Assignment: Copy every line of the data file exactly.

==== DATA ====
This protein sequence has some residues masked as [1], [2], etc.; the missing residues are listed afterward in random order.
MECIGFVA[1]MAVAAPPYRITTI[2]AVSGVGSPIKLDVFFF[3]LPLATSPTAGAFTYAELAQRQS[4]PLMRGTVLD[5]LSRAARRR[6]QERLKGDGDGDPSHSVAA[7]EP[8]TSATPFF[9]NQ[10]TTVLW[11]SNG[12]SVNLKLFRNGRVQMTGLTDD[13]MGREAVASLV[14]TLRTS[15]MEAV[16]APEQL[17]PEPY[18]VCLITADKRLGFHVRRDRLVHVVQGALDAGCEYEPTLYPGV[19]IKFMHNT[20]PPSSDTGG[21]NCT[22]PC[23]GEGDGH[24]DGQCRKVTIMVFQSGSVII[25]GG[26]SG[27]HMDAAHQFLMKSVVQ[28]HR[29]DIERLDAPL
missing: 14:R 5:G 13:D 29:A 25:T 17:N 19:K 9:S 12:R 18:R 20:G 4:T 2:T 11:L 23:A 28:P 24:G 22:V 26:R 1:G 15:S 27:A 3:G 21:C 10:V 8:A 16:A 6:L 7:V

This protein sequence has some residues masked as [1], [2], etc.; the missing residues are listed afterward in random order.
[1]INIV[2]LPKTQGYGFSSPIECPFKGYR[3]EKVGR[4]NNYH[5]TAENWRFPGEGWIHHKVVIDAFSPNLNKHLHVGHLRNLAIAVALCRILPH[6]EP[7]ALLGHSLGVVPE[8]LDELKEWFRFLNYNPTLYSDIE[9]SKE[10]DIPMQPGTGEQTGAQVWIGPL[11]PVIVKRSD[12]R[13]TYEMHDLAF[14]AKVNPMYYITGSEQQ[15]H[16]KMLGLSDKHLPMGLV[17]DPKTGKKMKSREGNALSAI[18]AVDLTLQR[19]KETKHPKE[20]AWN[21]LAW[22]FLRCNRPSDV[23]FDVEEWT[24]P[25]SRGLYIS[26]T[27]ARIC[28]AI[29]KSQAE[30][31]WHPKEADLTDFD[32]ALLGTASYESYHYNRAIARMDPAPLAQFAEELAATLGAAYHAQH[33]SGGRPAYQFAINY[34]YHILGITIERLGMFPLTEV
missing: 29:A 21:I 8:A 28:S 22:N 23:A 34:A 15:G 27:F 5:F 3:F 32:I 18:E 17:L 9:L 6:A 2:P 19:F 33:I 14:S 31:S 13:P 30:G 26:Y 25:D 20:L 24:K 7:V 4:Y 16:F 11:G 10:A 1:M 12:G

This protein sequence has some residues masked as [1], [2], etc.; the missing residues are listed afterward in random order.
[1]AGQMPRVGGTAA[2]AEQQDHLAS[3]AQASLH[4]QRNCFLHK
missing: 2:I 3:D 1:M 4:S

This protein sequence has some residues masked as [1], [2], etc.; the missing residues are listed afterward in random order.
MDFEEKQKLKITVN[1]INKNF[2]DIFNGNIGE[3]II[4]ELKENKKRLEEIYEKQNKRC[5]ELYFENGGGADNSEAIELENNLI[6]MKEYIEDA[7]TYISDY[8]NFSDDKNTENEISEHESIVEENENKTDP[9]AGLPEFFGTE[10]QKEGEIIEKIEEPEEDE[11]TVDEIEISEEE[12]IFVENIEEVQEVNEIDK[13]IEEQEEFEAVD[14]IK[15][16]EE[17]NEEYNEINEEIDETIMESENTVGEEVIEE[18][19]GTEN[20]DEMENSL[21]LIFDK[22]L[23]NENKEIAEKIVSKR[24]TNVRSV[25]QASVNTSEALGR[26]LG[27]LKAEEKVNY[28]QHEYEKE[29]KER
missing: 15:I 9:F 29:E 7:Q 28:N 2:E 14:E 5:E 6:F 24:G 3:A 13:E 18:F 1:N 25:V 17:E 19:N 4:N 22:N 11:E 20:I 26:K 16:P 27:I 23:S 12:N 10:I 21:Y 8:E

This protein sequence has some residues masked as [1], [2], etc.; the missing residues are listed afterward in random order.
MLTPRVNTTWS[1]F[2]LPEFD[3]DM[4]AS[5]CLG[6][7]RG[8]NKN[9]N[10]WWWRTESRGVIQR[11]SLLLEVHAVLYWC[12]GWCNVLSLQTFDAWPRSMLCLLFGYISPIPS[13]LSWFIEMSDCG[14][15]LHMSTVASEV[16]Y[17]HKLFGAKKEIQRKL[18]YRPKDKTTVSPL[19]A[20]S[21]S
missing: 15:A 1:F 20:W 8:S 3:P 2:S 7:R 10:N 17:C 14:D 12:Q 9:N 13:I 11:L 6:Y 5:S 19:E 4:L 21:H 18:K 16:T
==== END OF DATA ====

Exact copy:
This protein sequence has some residues masked as [1], [2], etc.; the missing residues are listed afterward in random order.
MECIGFVA[1]MAVAAPPYRITTI[2]AVSGVGSPIKLDVFFF[3]LPLATSPTAGAFTYAELAQRQS[4]PLMRGTVLD[5]LSRAARRR[6]QERLKGDGDGDPSHSVAA[7]EP[8]TSATPFF[9]NQ[10]TTVLW[11]SNG[12]SVNLKLFRNGRVQMTGLTDD[13]MGREAVASLV[14]TLRTS[15]MEAV[16]APEQL[17]PEPY[18]VCLITADKRLGFHVRRDRLVHVVQGALDAGCEYEPTLYPGV[19]IKFMHNT[20]PPSSDTGG[21]NCT[22]PC[23]GEGDGH[24]DGQCRKVTIMVFQSGSVII[25]GG[26]SG[27]HMDAAHQFLMKSVVQ[28]HR[29]DIERLDAPL
missing: 14:R 5:G 13:D 29:A 25:T 17:N 19:K 9:S 12:R 18:R 20:G 4:T 2:T 11:L 23:A 28:P 24:G 22:V 26:R 1:G 15:S 27:A 3:G 21:C 10:V 8:A 16:A 6:L 7:V

This protein sequence has some residues masked as [1], [2], etc.; the missing residues are listed afterward in random order.
[1]INIV[2]LPKTQGYGFSSPIECPFKGYR[3]EKVGR[4]NNYH[5]TAENWRFPGEGWIHHKVVIDAFSPNLNKHLHVGHLRNLAIAVALCRILPH[6]EP[7]ALLGHSLGVVPE[8]LDELKEWFRFLNYNPTLYSDIE[9]SKE[10]DIPMQPGTGEQTGAQVWIGPL[11]PVIVKRSD[12]R[13]TYEMHDLAF[14]AKVNPMYYITGSEQQ[15]H[16]KMLGLSDKHLPMGLV[17]DPKTGKKMKSREGNALSAI[18]AVDLTLQR[19]KETKHPKE[20]AWN[21]LAW[22]FLRCNRPSDV[23]FDVEEWT[24]P[25]SRGLYIS[26]T[27]ARIC[28]AI[29]KSQAE[30][31]WHPKEADLTDFD[32]ALLGTASYESYHYNRAIARMDPAPLAQFAEELAATLGAAYHAQH[33]SGGRPAYQFAINY[34]YHILGITIERLGMFPLTEV
missing: 29:A 21:I 8:A 28:S 22:N 23:A 34:A 15:G 27:F 5:F 3:F 32:I 18:E 17:L 9:L 6:A 2:P 19:F 33:I 14:S 31:S 13:P 30:G 26:Y 25:D 20:L 24:K 7:V 4:Y 16:F 11:G 10:A 1:M 12:G

This protein sequence has some residues masked as [1], [2], etc.; the missing residues are listed afterward in random order.
[1]AGQMPRVGGTAA[2]AEQQDHLAS[3]AQASLH[4]QRNCFLHK
missing: 2:I 3:D 1:M 4:S

This protein sequence has some residues masked as [1], [2], etc.; the missing residues are listed afterward in random order.
MDFEEKQKLKITVN[1]INKNF[2]DIFNGNIGE[3]II[4]ELKENKKRLEEIYEKQNKRC[5]ELYFENGGGADNSEAIELENNLI[6]MKEYIEDA[7]TYISDY[8]NFSDDKNTENEISEHESIVEENENKTDP[9]AGLPEFFGTE[10]QKEGEIIEKIEEPEEDE[11]TVDEIEISEEE[12]IFVENIEEVQEVNEIDK[13]IEEQEEFEAVD[14]IK[15][16]EE[17]NEEYNEINEEIDETIMESENTVGEEVIEE[18][19]GTEN[20]DEMENSL[21]LIFDK[22]L[23]NENKEIAEKIVSKR[24]TNVRSV[25]QASVNTSEALGR[26]LG[27]LKAEEKVNY[28]QHEYEKE[29]KER
missing: 15:I 9:F 29:E 7:Q 28:N 2:E 14:E 5:E 6:F 24:G 3:A 13:E 18:F 1:N 25:V 17:E 19:N 4:N 22:N 11:E 20:I 26:K 16:P 27:I 23:S 12:N 10:I 21:Y 8:E

This protein sequence has some residues masked as [1], [2], etc.; the missing residues are listed afterward in random order.
MLTPRVNTTWS[1]F[2]LPEFD[3]DM[4]AS[5]CLG[6][7]RG[8]NKN[9]N[10]WWWRTESRGVIQR[11]SLLLEVHAVLYWC[12]GWCNVLSLQTFDAWPRSMLCLLFGYISPIPS[13]LSWFIEMSDCG[14][15]LHMSTVASEV[16]Y[17]HKLFGAKKEIQRKL[18]YRPKDKTTVSPL[19]A[20]S[21]S
missing: 15:A 1:F 20:W 8:S 3:P 2:S 7:R 10:N 17:C 14:D 12:Q 9:N 13:I 11:L 6:Y 5:S 19:E 4:L 21:H 18:K 16:T